Equity Release calculation: Calculating the amount you can borrow
Equity Release calculation is based upon a number of factors:
Your property value and the age of the youngest homeowner. These are used to produce a percentage of the value of your property the lender will lend. eg. If the maximum is 30% of the property value, the youngest homeowner is aged 70 and the property value is £300,000, the owners could raise up to £100,000.
The interest rate and deal offered. The higher percentage of your property value you want to release, generally the higher the interest rate.
The market can be daunting to navigate. This makes it very important to seek advice from a Whole of Market broker, such as Ocean Equity Release who have access to rates from all lenders and ensure your personal requirements are achieved.
Find a good, reliable Equity Release Broker to advise you. Read reviews from Brokers previous clients from Google, or sites like VouchedFor or Unbiased.co.uk where you can find many independently verified reviews.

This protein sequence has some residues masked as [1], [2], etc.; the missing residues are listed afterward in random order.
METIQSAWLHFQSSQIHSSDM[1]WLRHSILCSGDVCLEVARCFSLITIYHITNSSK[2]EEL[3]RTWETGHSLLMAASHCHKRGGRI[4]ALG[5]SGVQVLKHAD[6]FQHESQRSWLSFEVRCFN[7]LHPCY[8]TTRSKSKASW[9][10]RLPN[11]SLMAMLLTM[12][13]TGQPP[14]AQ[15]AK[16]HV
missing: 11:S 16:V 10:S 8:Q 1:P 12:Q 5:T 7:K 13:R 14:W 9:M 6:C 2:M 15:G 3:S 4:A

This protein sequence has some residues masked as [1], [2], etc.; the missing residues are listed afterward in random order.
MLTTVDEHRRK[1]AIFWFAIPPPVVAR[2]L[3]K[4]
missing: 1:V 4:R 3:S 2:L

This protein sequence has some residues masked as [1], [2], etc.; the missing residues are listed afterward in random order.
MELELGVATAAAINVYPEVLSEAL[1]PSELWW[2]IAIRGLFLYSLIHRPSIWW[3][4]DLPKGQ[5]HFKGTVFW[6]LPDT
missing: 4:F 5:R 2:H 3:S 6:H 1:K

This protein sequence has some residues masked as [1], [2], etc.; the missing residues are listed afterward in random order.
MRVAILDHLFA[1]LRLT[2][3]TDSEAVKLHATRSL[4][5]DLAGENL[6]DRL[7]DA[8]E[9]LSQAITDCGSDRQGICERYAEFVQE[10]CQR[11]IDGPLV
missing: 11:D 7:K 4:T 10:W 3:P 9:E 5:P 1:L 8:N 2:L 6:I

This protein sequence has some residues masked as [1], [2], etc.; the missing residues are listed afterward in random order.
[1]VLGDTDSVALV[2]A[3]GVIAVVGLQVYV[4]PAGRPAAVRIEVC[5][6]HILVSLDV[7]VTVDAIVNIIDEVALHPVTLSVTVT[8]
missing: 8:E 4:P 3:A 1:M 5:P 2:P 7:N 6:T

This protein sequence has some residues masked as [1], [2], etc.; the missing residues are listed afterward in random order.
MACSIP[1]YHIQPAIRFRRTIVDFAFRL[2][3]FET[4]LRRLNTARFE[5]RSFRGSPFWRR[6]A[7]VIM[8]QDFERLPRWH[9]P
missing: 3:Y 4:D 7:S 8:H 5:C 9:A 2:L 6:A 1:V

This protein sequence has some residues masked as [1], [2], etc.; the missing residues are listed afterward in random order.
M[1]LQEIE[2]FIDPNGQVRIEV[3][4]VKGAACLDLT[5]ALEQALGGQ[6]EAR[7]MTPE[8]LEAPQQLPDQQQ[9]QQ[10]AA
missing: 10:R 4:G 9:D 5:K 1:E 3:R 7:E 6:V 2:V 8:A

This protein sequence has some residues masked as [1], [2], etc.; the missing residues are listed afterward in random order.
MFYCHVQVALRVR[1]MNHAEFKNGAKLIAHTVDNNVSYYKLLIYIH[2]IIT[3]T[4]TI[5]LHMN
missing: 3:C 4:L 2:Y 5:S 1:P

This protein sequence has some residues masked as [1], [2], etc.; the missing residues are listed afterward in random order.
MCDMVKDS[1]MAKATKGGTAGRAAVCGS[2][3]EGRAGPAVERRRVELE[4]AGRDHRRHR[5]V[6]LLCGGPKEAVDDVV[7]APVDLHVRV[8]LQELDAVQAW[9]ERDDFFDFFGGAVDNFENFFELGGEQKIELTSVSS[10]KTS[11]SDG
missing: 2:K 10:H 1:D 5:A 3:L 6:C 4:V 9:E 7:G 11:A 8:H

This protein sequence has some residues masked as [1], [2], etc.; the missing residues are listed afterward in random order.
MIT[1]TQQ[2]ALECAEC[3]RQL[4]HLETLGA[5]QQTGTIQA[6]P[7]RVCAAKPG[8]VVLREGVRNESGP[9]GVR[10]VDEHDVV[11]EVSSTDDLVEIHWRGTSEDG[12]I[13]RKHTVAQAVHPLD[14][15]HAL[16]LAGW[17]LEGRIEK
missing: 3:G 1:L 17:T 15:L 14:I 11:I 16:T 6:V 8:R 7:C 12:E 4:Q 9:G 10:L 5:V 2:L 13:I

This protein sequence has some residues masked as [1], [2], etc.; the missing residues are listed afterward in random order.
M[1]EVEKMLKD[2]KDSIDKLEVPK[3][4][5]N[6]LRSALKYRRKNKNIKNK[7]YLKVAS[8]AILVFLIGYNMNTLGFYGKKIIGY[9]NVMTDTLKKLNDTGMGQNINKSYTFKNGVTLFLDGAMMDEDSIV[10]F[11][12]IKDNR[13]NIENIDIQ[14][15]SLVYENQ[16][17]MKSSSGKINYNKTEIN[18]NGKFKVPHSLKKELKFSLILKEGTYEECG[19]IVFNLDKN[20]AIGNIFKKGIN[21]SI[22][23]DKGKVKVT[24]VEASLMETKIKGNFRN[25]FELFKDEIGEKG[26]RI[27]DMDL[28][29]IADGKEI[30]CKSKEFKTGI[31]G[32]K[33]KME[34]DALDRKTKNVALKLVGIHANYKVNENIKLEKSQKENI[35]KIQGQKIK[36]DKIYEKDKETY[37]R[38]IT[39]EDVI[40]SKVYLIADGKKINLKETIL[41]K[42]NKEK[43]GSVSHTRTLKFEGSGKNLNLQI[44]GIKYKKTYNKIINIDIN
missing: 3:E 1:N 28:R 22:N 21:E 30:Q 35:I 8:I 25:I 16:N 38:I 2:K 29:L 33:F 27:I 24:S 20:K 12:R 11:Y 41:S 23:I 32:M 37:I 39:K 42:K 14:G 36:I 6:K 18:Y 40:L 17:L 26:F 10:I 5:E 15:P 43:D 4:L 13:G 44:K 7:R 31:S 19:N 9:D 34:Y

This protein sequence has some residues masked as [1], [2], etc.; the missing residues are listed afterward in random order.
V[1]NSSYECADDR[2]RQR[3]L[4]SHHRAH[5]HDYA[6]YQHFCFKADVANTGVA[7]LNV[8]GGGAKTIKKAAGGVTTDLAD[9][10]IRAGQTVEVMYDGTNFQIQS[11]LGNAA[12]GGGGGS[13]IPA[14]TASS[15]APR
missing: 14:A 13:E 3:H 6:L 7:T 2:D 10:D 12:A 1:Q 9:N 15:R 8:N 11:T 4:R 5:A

Make contact with your chosen broker via email or telephone to ask some questions and determine if you feel this is the right broker for you. Do you consider them to be efficient, friendly and client focused? Once you have chosen which Advisor you would like to meet, they will offer you an initial phone or video appointment.
A lifetime mortgage may impact your entitlement to means-tested benefits and the inheritance you may leave.
As a mortgage is secured against your home, it could be repossessed if you do not keep up the mortgage repayments.
Ocean Equity Release is a trading style of Ocean Mortgages Ltd. Ocean Mortgages Ltd is authorised and regulated by the Financial Conduct Authority and is entered on the Financial Services Register (https://register.fca.org.uk/) under reference 841683.
Only if you choose to proceed and your case completes will Ocean Mortgages Ltd charge a fee. Our adviser will talk you through this and the setting up costs before you make any decision to proceed. A lifetime mortgage may affect the value of your estate and your entitlement to means-tested state benefits.